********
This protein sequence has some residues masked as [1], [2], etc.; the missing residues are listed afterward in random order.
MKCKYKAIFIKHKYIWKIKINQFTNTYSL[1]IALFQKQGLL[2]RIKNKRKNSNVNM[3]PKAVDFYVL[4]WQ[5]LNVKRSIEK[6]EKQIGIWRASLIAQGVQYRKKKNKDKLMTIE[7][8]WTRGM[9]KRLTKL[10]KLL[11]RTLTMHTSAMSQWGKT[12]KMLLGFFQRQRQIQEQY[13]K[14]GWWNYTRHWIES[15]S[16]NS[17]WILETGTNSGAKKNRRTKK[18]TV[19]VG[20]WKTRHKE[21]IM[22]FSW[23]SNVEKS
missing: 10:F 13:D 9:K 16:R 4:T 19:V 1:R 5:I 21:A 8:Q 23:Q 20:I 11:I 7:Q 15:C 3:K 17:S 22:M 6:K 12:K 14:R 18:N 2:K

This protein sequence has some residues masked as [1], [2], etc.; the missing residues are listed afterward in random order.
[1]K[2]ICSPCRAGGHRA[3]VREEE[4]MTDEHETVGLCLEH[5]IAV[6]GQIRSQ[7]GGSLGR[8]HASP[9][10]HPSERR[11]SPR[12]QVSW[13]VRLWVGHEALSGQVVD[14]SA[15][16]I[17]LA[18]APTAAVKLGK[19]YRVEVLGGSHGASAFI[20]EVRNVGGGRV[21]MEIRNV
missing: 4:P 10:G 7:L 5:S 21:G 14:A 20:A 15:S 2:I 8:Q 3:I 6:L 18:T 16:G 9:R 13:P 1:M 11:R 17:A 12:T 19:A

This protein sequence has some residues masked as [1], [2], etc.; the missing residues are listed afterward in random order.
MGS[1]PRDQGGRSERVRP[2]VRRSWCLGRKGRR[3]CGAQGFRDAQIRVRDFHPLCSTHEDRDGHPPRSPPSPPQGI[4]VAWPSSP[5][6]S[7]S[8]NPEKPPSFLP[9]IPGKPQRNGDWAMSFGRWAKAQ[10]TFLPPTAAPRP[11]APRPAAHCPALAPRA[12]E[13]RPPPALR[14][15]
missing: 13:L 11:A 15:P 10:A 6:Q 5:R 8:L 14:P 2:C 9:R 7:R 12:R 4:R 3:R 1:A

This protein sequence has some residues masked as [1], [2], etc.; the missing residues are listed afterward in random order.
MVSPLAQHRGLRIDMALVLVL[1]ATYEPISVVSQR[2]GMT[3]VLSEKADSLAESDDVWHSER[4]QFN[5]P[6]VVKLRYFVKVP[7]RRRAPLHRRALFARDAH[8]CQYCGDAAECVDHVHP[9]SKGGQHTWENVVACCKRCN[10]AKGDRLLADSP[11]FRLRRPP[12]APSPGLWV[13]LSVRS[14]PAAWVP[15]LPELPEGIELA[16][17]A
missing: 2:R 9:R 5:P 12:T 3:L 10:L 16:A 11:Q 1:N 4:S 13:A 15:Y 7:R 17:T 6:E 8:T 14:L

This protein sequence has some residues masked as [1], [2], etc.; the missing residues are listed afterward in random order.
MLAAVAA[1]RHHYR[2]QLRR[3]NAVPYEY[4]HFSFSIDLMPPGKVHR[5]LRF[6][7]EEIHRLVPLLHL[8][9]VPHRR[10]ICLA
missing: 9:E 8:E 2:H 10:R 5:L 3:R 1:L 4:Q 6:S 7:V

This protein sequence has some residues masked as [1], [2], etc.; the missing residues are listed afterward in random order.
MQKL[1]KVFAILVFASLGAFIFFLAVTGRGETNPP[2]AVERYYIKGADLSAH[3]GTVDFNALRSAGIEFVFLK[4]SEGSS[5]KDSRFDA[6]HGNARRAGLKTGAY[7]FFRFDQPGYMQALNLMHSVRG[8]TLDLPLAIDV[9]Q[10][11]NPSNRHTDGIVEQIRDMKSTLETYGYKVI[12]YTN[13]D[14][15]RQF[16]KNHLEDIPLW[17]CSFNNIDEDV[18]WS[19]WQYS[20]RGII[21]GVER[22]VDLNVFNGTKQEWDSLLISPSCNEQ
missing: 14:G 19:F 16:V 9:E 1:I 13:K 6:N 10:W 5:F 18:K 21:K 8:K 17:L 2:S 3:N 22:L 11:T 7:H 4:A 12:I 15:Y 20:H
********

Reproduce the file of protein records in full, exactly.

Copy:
This protein sequence has some residues masked as [1], [2], etc.; the missing residues are listed afterward in random order.
MKCKYKAIFIKHKYIWKIKINQFTNTYSL[1]IALFQKQGLL[2]RIKNKRKNSNVNM[3]PKAVDFYVL[4]WQ[5]LNVKRSIEK[6]EKQIGIWRASLIAQGVQYRKKKNKDKLMTIE[7][8]WTRGM[9]KRLTKL[10]KLL[11]RTLTMHTSAMSQWGKT[12]KMLLGFFQRQRQIQEQY[13]K[14]GWWNYTRHWIES[15]S[16]NS[17]WILETGTNSGAKKNRRTKK[18]TV[19]VG[20]WKTRHKE[21]IM[22]FSW[23]SNVEKS
missing: 10:F 13:D 9:K 16:R 4:T 19:V 1:R 5:I 21:A 8:Q 23:Q 20:I 11:I 7:Q 15:C 3:K 17:S 22:M 6:K 12:K 14:R 18:N 2:K

This protein sequence has some residues masked as [1], [2], etc.; the missing residues are listed afterward in random order.
[1]K[2]ICSPCRAGGHRA[3]VREEE[4]MTDEHETVGLCLEH[5]IAV[6]GQIRSQ[7]GGSLGR[8]HASP[9][10]HPSERR[11]SPR[12]QVSW[13]VRLWVGHEALSGQVVD[14]SA[15][16]I[17]LA[18]APTAAVKLGK[19]YRVEVLGGSHGASAFI[20]EVRNVGGGRV[21]MEIRNV
missing: 4:P 10:G 7:L 5:S 21:G 14:A 20:A 15:S 2:I 8:Q 3:I 6:L 18:T 16:G 9:R 13:P 1:M 11:R 17:A 12:T 19:A

This protein sequence has some residues masked as [1], [2], etc.; the missing residues are listed afterward in random order.
MGS[1]PRDQGGRSERVRP[2]VRRSWCLGRKGRR[3]CGAQGFRDAQIRVRDFHPLCSTHEDRDGHPPRSPPSPPQGI[4]VAWPSSP[5][6]S[7]S[8]NPEKPPSFLP[9]IPGKPQRNGDWAMSFGRWAKAQ[10]TFLPPTAAPRP[11]APRPAAHCPALAPRA[12]E[13]RPPPALR[14][15]
missing: 13:L 11:A 15:P 10:A 6:Q 5:R 8:L 14:P 2:C 9:R 7:R 12:R 4:R 3:R 1:A

This protein sequence has some residues masked as [1], [2], etc.; the missing residues are listed afterward in random order.
MVSPLAQHRGLRIDMALVLVL[1]ATYEPISVVSQR[2]GMT[3]VLSEKADSLAESDDVWHSER[4]QFN[5]P[6]VVKLRYFVKVP[7]RRRAPLHRRALFARDAH[8]CQYCGDAAECVDHVHP[9]SKGGQHTWENVVACCKRCN[10]AKGDRLLADSP[11]FRLRRPP[12]APSPGLWV[13]LSVRS[14]PAAWVP[15]LPELPEGIELA[16][17]A
missing: 2:R 9:R 5:P 12:T 3:L 10:L 16:A 11:Q 1:N 4:S 13:A 15:Y 7:R 17:T 6:E 8:T 14:L

This protein sequence has some residues masked as [1], [2], etc.; the missing residues are listed afterward in random order.
MLAAVAA[1]RHHYR[2]QLRR[3]NAVPYEY[4]HFSFSIDLMPPGKVHR[5]LRF[6][7]EEIHRLVPLLHL[8][9]VPHRR[10]ICLA
missing: 9:E 8:E 2:H 10:R 5:L 3:R 1:L 4:Q 6:S 7:V

This protein sequence has some residues masked as [1], [2], etc.; the missing residues are listed afterward in random order.
MQKL[1]KVFAILVFASLGAFIFFLAVTGRGETNPP[2]AVERYYIKGADLSAH[3]GTVDFNALRSAGIEFVFLK[4]SEGSS[5]KDSRFDA[6]HGNARRAGLKTGAY[7]FFRFDQPGYMQALNLMHSVRG[8]TLDLPLAIDV[9]Q[10][11]NPSNRHTDGIVEQIRDMKSTLETYGYKVI[12]YTN[13]D[14][15]RQF[16]KNHLEDIPLW[17]CSFNNIDEDV[18]WS[19]WQYS[20]RGII[21]GVER[22]VDLNVFNGTKQEWDSLLISPSCNEQ
missing: 14:G 19:F 16:V 9:E 1:I 13:K 6:N 10:W 5:F 18:K 21:K 8:K 17:L 2:S 3:N 22:L 11:T 7:H 4:A 12:I 15:Y 20:H